It's been more than 30 years since Joe Pisarcik's colossal blunder cost the Giants a sure win over the Philadelphia Eagles, yet with all due respect to Mickey Owen and Trey Junkin, the fumble stood until last night as the most memorable individual failure in New York sports history.
Pisarcik's humiliating gaffe, as Prince notes, led to the immediate firing of offensive coordinator Bob Gibson and, at season's end, head coach John McVay and general manager Andy Robustelli. Gibson never worked in football again. Pisarcik, the goat, never won another game as the Giants starting quarterback and was released after the 1979 season.
It is unlikely, however, that Castillo's error will carry the same (or similar) consequences for the Mets. Roughly 17 hours after his monumental miscue, Castillo was back in the lineup today, leading off and playing second. Jerry Manuel's and Omar Minaya's jobs both seem safe for now. Accountability, it would appear, isn't all that high on Fred Wilpon's list of virtues.
One of the great things about baseball, though, is that it's a game that offers its participants the opportunity for almost immediate redemption, and Mets fans are, generally speaking, a forgiving lot. So hopefully it won't take Castillo—a three-time Gold Glove-winner—30 years (or more) to live down his infamous error.
There's still 103 games left in the season, and despite all the injuries and schizophrenic play, the Mets entered today's contest in the Bronx only 4 games out of first place. Last night's loss certainly hurts. It's the most painful loss in a season thus far filled with painful losses. But as Carlos Beltran said after the game, the Mets aren't kids, they're professionals. They "have to move on and play better." They "can't go home and cry."
Last night's dropped pop-up may well have been Luis Castillo's Pisarcik moment, but today's game represented a chance to put it behind him and play ball. He took advantage of that opportunity, singling twice and fielding his position without incident. But baseball is a team game, and Castillo's Mets teammates rallied behind him today, banging out a season high seventeen hits while pitching surprisingly well. They got a great start out of Buffalo call-up Fernando Nieve (who?), which was followed by an outstanding inning and a third from the suddenly lights-out Sean Green. This time around, K-Rod allowed no baserunners in the ninth, got the final batter (Melky Cabrera) to ground to third, and David Wright made the routine play to end the game.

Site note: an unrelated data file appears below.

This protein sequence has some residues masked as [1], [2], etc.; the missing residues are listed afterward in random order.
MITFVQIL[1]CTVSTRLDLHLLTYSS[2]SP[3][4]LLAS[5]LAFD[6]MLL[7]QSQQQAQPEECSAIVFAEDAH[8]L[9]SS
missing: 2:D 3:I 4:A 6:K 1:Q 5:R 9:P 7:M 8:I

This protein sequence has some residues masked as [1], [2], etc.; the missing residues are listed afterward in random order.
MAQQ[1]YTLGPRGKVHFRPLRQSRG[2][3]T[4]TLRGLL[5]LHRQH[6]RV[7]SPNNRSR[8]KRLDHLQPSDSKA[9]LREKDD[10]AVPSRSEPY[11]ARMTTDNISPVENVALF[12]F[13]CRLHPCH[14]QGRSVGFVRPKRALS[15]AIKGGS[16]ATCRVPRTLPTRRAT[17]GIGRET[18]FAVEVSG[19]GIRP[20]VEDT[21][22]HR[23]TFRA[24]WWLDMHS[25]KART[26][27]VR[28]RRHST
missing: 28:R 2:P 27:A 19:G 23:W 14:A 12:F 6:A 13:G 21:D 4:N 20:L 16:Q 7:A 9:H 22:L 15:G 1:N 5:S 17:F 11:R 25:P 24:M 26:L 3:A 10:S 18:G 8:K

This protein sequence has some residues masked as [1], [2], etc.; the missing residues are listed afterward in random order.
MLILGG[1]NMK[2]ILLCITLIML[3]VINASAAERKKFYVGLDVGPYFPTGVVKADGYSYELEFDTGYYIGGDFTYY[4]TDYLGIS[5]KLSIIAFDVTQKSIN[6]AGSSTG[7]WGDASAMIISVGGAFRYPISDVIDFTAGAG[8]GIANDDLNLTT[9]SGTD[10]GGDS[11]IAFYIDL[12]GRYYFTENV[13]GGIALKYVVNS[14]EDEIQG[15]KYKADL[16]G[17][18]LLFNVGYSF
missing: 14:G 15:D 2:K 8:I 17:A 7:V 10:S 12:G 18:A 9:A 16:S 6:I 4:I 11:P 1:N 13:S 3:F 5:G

Now, that wasn't so hard, was it?
Having seen the abyss and avoiding its depths, I'm hopeful that these resilient Mets will continue to rally in the wake of last night's horrorshow. Sure, they're still down Delgado and Reyes, and they're going to have to continue relying on guys like Tim Redding and Nieve for the time being, but after bouncing back after one of the worst losses in franchise history to win in convincing fashion they showed the kind of resolve and character winning teams must possess if they are to be considered serious pennant contenders. Exactly the kind of character some said was missing earlier this season.
Of course, the Mets can undo all of this by going out and laying an egg tomorrow afternoon. But with Johan the valiant taking to the hill, I don't see that happening. A true ace, the only eggs Johan associates with are the golden goose eggs he is known to post on major league scoreboards.
Now let's put this whole thing behind us and never speak of it again.
As you may have read elsewhere, the Giants recently moved into a brand-spanking new, state of the art training facility, located just west of Giants Stadium.
But reading about the 199,000 square-foot complex really doesn't do the place justice. You've got to see it to believe it. And thanks to amateur filmmaker/wide receiver Steve Smith, you now can.
Smith recently posted three self-shot videos to his Facebook page (totaling about 15 minutes) in which he gives his fans a nice tour of the entire facility (minus the executive floor). In the videos are cameos by teammates Rich Seubert, Shaun O'Hara, Kareem McKenzie, Ahmad Bradshaw, Zak DeOssie, Sinorice Moss, Adam Koets, Osi Umenyiora (a welcome sight), and trainer Ronnie Barnes.
Part 1 (4:00)
Part 2 (9:10)
Part 3 (1:43)
While his former teammate Tiki Barber is busy making omelettes and humiliating himself (repeatedly) on network television, Michael Strahan is busy exploiting the same medium to become a sitcom star. Here's a promising 2.5 minute trailer for his new show "Brothers," a family sitcom which will debut on Fox this Fall.
Other athletes have made successful transitions to sitcomdom, most notably Bob Uecker and Alex Karras (though Dick Butkus not so much), and Strahan certainly does appear to have the charisma to pull off playing a retired NFL superstar named Mike. The trailer is also, much to my surprise, not entirely awful, and it's always nice to see Carl Weathers get work (though it will take some getting used to his shaven domepiece). I wonder how many episodes it will take before Weathers snaps at Mike, "Don't be a damn fool!" 2? 3?
As the ever astute Dash put it in a recent post to Deadspin, "this thing will either last 15 years or be canceled in the first week."
Amen, brother. I'll set the over/under on the number of gap-tooth jokes in the first season at 92.